Tropical Depression Fourteen was a tropical depression that did not reach tropical storm status during the 2003 Atlantic hurricane season. The depression formed on September 8 from a tropical wave. The depression dissipated on September 10 in the open Atlantic Ocean, never affecting land.
|Formation||September 8, 2003|
|Dissipation||September 10, 2003|
|Highest winds||35 mph|
|Lowest pressure||1007 mbar|
|Part of the||2003 Atlantic hurricane season|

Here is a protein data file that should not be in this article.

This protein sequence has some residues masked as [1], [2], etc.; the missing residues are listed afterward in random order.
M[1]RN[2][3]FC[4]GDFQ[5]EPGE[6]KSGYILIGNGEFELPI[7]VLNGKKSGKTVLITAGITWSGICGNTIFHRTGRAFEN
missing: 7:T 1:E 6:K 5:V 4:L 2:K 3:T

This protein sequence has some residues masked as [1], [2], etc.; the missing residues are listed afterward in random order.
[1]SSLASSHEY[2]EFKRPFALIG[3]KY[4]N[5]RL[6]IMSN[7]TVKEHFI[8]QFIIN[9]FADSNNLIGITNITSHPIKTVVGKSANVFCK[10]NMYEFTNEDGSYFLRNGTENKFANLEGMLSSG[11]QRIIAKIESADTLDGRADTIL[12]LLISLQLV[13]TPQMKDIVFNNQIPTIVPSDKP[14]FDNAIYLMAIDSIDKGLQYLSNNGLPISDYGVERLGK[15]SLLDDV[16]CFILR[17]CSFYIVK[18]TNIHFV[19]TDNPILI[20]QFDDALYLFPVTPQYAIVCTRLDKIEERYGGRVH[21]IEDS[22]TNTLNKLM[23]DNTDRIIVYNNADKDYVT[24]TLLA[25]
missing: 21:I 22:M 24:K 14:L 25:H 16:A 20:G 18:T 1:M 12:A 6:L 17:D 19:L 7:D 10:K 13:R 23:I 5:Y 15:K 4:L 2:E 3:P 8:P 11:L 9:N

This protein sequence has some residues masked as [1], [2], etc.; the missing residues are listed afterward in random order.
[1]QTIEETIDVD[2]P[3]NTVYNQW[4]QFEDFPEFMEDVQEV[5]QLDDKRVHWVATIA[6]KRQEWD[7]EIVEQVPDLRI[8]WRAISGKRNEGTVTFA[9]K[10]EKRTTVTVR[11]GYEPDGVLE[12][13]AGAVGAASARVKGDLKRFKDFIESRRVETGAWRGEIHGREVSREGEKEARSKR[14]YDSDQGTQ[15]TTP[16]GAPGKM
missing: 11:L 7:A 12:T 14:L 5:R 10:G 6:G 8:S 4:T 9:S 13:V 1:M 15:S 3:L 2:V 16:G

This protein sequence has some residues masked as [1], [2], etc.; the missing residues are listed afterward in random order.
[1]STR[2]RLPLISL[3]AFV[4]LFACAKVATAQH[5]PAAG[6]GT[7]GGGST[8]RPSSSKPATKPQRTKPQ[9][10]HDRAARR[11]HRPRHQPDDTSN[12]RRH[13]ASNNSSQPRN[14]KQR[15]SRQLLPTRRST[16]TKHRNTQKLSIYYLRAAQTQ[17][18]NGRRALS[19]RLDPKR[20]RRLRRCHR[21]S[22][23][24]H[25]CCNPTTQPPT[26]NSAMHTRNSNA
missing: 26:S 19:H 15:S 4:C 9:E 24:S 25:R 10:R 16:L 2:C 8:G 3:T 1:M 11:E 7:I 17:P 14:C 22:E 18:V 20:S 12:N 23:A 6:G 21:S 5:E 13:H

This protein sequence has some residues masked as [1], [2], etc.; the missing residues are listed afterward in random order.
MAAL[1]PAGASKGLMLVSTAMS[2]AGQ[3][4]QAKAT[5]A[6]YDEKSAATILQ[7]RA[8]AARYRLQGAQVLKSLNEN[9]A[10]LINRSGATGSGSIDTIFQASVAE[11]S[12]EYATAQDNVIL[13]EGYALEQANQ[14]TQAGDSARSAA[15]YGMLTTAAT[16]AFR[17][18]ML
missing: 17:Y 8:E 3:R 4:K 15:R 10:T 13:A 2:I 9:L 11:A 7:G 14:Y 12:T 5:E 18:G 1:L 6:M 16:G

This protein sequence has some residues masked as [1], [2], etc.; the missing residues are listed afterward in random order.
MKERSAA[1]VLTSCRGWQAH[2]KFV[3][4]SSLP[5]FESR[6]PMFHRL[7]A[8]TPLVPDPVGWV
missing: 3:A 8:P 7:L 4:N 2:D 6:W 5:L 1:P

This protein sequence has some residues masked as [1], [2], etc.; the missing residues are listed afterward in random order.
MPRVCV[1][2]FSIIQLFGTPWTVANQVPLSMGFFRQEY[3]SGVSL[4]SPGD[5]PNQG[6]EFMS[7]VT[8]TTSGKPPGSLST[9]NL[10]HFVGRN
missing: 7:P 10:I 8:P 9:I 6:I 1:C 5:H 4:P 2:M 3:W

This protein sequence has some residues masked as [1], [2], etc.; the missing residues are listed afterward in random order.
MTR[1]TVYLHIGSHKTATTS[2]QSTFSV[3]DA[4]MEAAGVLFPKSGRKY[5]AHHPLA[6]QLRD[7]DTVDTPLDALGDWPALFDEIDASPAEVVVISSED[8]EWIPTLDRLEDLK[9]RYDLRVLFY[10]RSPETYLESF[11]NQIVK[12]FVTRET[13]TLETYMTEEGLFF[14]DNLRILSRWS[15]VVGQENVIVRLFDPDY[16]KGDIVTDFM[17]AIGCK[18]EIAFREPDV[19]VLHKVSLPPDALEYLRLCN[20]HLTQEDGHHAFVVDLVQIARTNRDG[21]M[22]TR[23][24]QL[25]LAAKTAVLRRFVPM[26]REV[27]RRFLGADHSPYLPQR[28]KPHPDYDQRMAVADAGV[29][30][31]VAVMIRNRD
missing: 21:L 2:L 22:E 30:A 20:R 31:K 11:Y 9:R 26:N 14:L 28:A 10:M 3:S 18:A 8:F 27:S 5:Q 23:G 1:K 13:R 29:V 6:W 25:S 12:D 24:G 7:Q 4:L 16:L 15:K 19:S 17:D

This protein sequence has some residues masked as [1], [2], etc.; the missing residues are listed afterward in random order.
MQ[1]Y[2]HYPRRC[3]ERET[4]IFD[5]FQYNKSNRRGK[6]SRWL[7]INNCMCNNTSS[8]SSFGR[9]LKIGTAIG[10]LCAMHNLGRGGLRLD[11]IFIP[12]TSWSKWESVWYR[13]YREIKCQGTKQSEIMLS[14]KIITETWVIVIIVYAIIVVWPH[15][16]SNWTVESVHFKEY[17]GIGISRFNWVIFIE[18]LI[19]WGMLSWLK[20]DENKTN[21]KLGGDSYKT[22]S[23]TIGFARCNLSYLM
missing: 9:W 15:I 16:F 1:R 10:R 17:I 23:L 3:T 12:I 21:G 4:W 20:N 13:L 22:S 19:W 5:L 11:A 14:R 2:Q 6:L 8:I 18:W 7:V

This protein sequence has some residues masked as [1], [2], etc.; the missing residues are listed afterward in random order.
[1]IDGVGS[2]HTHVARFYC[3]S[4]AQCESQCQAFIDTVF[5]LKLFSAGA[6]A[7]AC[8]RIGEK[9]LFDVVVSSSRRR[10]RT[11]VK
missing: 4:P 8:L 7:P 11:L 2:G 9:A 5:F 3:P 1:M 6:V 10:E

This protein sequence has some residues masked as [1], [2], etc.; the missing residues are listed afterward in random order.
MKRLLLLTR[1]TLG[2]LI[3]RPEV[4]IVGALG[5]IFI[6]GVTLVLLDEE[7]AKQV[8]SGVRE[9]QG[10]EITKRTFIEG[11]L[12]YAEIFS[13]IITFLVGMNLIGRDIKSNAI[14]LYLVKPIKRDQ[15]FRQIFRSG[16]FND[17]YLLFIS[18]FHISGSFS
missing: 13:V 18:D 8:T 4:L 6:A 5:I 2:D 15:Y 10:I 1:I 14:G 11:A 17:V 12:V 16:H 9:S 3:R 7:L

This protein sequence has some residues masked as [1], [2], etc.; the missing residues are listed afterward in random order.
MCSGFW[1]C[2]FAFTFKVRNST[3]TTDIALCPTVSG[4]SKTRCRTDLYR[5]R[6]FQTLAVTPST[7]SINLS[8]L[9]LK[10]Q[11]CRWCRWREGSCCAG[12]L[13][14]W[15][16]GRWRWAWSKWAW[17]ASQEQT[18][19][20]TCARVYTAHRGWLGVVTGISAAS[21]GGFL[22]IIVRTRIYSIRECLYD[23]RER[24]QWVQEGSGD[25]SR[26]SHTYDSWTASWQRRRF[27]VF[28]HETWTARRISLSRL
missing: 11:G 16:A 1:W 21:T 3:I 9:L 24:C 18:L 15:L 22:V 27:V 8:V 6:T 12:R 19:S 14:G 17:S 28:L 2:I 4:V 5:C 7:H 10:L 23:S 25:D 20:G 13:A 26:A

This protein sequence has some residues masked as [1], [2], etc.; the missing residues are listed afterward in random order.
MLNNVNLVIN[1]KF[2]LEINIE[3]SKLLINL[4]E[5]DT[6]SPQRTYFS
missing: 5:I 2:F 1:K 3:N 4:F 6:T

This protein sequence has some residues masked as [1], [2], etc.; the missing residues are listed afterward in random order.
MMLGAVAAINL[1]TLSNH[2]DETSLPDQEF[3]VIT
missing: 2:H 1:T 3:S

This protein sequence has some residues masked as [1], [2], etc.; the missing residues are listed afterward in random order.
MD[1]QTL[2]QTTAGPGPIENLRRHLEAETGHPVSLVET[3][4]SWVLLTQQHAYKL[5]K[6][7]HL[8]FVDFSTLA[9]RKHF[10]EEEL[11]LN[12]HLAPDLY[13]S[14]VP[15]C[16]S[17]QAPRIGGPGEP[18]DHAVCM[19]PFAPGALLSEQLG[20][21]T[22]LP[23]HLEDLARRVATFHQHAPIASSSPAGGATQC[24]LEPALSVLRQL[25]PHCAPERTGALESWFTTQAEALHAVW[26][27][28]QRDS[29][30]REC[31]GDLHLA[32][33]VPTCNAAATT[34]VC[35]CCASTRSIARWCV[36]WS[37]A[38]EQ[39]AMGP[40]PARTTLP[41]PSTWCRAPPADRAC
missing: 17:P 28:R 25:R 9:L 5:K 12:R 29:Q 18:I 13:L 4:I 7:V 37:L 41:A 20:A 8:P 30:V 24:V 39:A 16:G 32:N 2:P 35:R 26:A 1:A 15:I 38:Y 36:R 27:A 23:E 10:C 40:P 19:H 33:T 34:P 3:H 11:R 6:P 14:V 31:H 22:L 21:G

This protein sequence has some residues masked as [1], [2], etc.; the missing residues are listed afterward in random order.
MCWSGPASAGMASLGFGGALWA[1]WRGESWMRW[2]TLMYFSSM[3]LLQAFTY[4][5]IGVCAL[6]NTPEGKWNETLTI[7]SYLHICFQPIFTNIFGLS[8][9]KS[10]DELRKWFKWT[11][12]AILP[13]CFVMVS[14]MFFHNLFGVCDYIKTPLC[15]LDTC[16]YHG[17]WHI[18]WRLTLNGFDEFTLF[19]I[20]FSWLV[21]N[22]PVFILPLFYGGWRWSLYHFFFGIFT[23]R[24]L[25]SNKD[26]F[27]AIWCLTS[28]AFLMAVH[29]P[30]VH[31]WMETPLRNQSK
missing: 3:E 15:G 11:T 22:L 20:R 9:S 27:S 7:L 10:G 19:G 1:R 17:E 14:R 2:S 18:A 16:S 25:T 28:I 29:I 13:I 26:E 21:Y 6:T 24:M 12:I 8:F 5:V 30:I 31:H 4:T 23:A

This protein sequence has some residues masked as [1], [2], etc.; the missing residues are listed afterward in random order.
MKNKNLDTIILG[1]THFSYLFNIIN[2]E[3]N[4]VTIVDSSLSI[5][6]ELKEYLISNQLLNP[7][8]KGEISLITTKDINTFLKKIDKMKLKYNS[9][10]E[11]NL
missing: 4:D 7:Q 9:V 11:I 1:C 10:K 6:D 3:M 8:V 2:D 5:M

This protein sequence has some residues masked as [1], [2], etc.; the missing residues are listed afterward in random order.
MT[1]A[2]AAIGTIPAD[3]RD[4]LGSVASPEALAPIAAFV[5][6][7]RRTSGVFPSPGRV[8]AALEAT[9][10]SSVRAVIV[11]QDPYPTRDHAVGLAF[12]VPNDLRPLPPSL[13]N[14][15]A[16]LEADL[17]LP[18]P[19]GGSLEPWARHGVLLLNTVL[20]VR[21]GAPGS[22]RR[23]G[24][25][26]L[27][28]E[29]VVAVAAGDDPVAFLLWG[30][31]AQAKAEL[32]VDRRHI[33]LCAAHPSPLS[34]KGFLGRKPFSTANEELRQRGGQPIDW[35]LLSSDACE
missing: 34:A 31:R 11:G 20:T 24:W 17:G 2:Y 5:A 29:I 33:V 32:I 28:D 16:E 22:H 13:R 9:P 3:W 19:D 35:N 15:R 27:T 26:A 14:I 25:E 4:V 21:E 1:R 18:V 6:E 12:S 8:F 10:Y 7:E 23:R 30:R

On September 6, a tropical wave exited the coast of Africa and began to head westward across the Atlantic Ocean. Almost immediately, the wave was accompanied by a broad surface circulation. By September 8, the wave had gained enough organization to be classified as Tropical Depression Fourteen while located 250 miles southeast of the southernmost Cape Verde Islands. After developing, the depression moved west-southwestward. Shortly thereafter though, the cyclone began to accelerate to the north-northwest, due to the influence of an upper-level low that dropped down to the west of the depression. Under the influence of southerly wind shear, the convection associated with the cyclone became removed from the low-level circulation center and the circulation also began to become elongated. On September 10, the depression dissipated over the western Cape Verde Islands.
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